CHARLESTON, W.Va. – The West Virginia Department of Health and Human Resources confirmed 163 new cases of COVID-19 in the state in its reports on Saturday.
A total of 157 cases were announced on Friday.
The report from the DHHR stated that as of 5 p.m. on Saturday, July 11, there have been a total of 204,914 laboratory results received for COVID-19, with 4,146 total cases and 96 of those cases resulting in deaths, after the death of a 68-year-old Ohio County woman announced Saturday afternoon.
According to the DHHR’s website, there were 1,132 active cases and 2,756 recovered cases in the state on Saturday morning.
Listed below are the current total numbers of confirmed and probable cases per county, according to the DHHR’s latest report:
CASES PER COUNTY (Case confirmed by lab test/Probable case): Barbour (19/0), Berkeley (512/19), Boone (33/0), Braxton (5/0), Brooke (23/1), Cabell (192/6), Calhoun (4/0), Clay (12/0), Fayette (79/0), Gilmer (13/0), Grant (18/1), Greenbrier (71/0), Hampshire (42/0), Hancock (38/3), Hardy (45/1), Harrison (115/0), Jackson (148/0), Jefferson (248/5), Kanawha (398/12), Lewis (21/1), Lincoln (9/0), Logan (36/0), Marion (105/3), Marshall (62/1), Mason (24/0), McDowell (8/0), Mercer (62/0), Mineral (63/2), Mingo (28/2), Monongalia (510/14), Monroe (14/1), Morgan (19/1), Nicholas (20/1), Ohio (140/0), Pendleton (15/1), Pleasants (4/1), Pocahontas (36/1), Preston (77/16), Putnam (85/1), Raleigh (73/3), Randolph (185/2), Ritchie (2/0), Roane (12/0), Summers (2/0), Taylor (22/1), Tucker (6/0), Tyler (10/0), Upshur (24/1), Wayne (123/1), Webster (1/0), Wetzel (34/0), Wirt (6/0), Wood (175/9), Wyoming (7/0).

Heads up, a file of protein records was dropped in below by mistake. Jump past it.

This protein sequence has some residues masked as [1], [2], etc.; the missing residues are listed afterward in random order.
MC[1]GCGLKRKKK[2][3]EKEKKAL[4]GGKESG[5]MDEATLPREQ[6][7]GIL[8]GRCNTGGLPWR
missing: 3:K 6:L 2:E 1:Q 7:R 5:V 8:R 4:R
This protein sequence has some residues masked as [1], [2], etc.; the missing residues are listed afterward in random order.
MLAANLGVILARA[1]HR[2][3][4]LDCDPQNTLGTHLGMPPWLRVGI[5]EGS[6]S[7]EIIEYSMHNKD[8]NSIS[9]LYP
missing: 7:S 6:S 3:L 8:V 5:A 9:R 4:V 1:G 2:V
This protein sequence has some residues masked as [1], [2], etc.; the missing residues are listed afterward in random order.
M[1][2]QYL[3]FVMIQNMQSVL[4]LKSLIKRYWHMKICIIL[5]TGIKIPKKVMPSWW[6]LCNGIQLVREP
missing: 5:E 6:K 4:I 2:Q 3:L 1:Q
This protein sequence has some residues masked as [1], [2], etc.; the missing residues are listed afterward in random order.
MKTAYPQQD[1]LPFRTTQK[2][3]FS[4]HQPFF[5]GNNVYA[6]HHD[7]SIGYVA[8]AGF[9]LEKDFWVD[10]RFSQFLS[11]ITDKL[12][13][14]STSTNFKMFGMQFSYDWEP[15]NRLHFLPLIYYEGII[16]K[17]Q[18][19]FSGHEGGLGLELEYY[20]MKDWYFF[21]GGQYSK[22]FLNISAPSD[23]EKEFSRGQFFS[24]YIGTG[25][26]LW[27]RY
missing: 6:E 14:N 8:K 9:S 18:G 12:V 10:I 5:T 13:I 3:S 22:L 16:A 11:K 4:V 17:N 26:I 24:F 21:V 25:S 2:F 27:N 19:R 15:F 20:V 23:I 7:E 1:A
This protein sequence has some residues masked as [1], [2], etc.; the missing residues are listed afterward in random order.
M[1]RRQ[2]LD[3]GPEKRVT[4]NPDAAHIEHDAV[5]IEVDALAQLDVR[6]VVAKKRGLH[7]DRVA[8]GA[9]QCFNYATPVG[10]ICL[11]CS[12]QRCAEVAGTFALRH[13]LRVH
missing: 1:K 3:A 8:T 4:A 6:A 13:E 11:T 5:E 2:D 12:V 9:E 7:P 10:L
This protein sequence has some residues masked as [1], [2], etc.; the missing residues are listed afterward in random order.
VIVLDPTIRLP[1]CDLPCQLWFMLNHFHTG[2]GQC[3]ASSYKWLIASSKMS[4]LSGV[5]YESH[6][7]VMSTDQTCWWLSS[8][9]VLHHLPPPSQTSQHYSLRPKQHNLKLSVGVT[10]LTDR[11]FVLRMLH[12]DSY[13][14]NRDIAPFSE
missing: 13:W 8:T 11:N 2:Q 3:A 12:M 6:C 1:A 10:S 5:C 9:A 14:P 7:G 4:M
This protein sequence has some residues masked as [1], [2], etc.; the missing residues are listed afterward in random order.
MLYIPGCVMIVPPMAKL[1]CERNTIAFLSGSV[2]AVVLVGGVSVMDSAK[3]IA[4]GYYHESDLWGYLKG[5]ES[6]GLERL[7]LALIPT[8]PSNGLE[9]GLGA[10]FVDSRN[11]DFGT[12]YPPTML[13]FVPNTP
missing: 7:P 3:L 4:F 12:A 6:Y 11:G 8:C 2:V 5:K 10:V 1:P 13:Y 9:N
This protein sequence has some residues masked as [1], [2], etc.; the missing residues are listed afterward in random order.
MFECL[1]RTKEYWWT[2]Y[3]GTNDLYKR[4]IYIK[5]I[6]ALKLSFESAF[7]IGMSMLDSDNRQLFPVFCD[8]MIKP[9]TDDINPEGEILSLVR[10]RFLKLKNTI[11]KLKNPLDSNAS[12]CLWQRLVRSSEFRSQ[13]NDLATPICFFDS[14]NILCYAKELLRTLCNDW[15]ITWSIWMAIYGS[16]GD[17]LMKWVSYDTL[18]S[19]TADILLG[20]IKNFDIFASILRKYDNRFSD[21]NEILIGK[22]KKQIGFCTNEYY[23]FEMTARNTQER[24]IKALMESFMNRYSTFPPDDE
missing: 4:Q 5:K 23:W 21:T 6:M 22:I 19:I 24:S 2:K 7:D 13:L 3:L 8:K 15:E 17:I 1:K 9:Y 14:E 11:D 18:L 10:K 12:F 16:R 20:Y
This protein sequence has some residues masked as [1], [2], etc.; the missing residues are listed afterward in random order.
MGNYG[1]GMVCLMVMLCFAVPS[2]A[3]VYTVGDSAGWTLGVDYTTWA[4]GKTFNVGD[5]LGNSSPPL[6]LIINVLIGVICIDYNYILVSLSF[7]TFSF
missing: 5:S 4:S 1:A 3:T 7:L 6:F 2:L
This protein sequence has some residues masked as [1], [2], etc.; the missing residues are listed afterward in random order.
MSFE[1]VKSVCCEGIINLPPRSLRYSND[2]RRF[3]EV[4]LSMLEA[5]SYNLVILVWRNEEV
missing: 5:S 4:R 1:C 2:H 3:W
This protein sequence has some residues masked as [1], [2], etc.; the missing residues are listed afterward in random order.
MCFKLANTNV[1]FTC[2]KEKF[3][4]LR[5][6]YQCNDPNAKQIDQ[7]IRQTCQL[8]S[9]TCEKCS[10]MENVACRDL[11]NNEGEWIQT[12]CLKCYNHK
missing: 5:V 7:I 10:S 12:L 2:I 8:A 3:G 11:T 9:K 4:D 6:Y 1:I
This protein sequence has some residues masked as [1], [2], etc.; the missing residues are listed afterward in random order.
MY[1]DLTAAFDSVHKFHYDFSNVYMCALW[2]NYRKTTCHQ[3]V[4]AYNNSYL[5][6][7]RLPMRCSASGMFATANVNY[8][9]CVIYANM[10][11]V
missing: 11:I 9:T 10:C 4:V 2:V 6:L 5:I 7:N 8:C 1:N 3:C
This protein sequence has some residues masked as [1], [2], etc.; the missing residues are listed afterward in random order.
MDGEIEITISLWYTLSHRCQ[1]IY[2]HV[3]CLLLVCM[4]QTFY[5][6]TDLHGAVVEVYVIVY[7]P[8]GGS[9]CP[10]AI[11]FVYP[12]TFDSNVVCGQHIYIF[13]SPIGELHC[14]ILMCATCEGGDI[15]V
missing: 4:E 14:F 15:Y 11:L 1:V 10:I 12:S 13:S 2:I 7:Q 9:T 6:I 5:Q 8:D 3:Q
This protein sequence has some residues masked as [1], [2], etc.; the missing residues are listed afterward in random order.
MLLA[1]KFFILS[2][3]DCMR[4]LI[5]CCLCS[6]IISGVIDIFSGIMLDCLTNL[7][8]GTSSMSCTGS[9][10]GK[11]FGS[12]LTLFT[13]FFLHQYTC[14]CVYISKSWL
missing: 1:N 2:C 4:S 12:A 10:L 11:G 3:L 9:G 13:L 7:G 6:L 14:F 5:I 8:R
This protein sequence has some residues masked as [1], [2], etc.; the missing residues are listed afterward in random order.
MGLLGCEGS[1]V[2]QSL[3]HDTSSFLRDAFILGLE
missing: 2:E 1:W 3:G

*Note – As case surveillance continues at the local health department level, it may reveal that those tested in a certain county may not be a resident of that county, or even the state as an individual in question may have crossed the state border to be tested. Such is the case of Lincoln County in this report.
Editor’s note: The numbers received from the West Virginia DHHR may include cases that have already been resolved. Therefore, these counts may need to be viewed as historical cases, rather than active cases.
Editor’s note 2: The total number of cases confirmed by the DHHR now includes probable cases, which are individuals that have symptoms and either serologic (antibody) or epidemiologic (e.g., a link to a confirmed case) evidence of disease, but no confirmatory test.